Category Archives: Mari M.

A Thousand Thanks, and Farewell to Penn!

Author: Mari Meyer, GED ’12

WE DID IT!!!  We graduated! We rented our gowns (and returned our gowns); we collected our “diplomas” and strutted our stuff down Locust Walk. All I can say is, it feels SO GOOD!

Of course I couldn’t have made it to this point in one piece without the incredible support and love from family, friends, faculty and the one of a kind colleagues I’ve met here at Sweeten Alumni House. I will sincerely miss you all, but now that I’m an alumna, you’re stuck with me for good!

My big brother helping me with my hood.

My internal monologue: “Don’t trip. Don’t trip. Don’t trip…”

Diplomas in hand…

My dad was so proud and he wanted to make sure everyone knew it. Yep, that was me at age 4.

The most memorable walk of my life.

The after-party.

The after party! (caption: “The after party!”


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Filed under Academics, Alumni Perspective, Alumni Programming, Alumni Weekend, Commencement, Mari M.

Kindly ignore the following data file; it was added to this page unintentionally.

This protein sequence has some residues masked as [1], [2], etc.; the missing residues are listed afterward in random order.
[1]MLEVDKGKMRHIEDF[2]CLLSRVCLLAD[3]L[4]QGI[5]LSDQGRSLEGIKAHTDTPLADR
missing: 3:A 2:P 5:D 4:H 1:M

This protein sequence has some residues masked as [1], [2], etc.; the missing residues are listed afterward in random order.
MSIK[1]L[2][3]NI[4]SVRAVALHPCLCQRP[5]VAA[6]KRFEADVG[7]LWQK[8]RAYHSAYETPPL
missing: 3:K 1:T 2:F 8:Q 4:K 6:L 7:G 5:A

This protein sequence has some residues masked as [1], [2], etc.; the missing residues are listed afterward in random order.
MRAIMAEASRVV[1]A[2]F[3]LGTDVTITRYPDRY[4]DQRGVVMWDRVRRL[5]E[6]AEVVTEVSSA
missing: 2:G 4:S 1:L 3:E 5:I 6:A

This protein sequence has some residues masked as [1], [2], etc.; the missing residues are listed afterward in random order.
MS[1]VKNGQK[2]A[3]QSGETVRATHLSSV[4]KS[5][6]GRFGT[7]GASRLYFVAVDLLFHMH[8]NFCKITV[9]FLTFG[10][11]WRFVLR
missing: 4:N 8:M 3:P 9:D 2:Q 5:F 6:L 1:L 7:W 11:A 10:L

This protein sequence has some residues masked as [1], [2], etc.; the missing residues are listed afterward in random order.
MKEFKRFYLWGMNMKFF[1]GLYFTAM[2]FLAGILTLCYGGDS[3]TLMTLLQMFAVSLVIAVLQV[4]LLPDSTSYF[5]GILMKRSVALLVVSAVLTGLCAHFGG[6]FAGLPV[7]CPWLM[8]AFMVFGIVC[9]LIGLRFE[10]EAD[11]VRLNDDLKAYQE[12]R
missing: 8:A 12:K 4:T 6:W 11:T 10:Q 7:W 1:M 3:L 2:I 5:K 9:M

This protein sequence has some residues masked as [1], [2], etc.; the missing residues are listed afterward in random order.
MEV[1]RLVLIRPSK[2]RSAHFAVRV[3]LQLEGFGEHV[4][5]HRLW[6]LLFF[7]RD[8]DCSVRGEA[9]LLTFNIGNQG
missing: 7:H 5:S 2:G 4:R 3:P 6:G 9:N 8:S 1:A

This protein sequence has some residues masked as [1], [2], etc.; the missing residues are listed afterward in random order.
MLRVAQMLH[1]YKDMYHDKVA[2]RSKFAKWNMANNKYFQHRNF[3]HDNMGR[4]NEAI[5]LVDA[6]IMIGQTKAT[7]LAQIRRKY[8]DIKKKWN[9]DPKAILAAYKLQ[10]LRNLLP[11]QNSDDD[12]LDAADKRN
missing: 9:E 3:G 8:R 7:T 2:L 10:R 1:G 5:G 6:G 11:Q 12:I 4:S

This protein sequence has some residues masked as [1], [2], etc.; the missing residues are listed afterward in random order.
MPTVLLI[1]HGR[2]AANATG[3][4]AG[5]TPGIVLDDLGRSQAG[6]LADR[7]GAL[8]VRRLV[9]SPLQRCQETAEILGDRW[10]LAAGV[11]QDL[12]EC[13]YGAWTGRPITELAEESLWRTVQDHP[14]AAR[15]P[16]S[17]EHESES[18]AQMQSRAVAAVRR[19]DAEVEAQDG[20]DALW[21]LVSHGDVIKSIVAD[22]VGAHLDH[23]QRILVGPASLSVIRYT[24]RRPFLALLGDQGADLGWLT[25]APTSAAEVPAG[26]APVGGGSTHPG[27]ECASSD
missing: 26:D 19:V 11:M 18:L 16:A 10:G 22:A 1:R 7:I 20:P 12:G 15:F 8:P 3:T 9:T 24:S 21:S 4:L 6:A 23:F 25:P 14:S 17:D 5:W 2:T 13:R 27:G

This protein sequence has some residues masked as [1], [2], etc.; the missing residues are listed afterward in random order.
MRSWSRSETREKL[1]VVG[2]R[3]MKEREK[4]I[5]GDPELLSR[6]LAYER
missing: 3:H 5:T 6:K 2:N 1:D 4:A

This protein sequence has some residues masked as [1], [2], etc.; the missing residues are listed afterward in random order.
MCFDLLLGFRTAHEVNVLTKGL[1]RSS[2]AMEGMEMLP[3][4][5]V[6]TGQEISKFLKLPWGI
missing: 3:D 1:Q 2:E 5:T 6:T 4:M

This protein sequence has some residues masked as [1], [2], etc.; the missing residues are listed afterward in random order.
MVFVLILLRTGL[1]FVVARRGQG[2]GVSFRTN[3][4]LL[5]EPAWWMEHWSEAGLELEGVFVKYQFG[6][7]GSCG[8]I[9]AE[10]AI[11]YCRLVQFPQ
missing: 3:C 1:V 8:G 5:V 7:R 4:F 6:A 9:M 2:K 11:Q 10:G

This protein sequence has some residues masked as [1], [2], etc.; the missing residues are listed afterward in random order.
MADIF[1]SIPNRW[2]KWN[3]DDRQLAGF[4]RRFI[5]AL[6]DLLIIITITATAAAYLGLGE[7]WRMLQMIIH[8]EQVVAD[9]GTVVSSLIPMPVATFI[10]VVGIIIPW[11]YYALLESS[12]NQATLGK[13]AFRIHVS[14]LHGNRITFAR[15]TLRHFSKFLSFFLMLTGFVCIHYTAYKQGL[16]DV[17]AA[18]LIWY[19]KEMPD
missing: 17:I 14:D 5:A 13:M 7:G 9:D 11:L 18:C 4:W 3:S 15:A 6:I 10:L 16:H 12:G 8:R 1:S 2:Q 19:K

The Making of the Class of 1962 50th Reunion Yearbook

Author: Mari L. Meyer, GSE ’12

If you are one of the lucky members of the Class of 1962, you probably already have something to say about the 50th Reunion Yearbook* creation project that began back in early 2012.

Though the end result will be nothing short of a masterpiece of grand proportion, the journey to get here has been no piece of cake! The amount of work that has gone into this project from day one could not have been accomplished without the direction and perseverance of our visionaries, Class of ’62 Yearbook Co-Editors, Burt Follman and Sheila Gunther, our fearless, in-office Leader Lisbeth Willis, our graphic design guru Kelly Porter, and our “I don’t sleep, eat, or breathe until this book gets made”-work study student, Deirdre Bullard.

It’s been weeks since Deirdre slept last…We’ve begun to worry about her sanity!

Some of you may already know that I, Mari, was the frontline, down-in-the-trenches gal for this extraordinary undertaking for the Class of ’62er’s upcoming 50th reunion. That is to say, I was responsible for “technical assistance.” While I am by no means a technical wiz, I certainly was computer-savvy enough to help some folks create yearbook pages…Or was I? Each classmate was asked to work on a ½ page submission for their yearbook using an online site. The hope was that the final product for each page would look something like this:

Wishful thinking, Mari!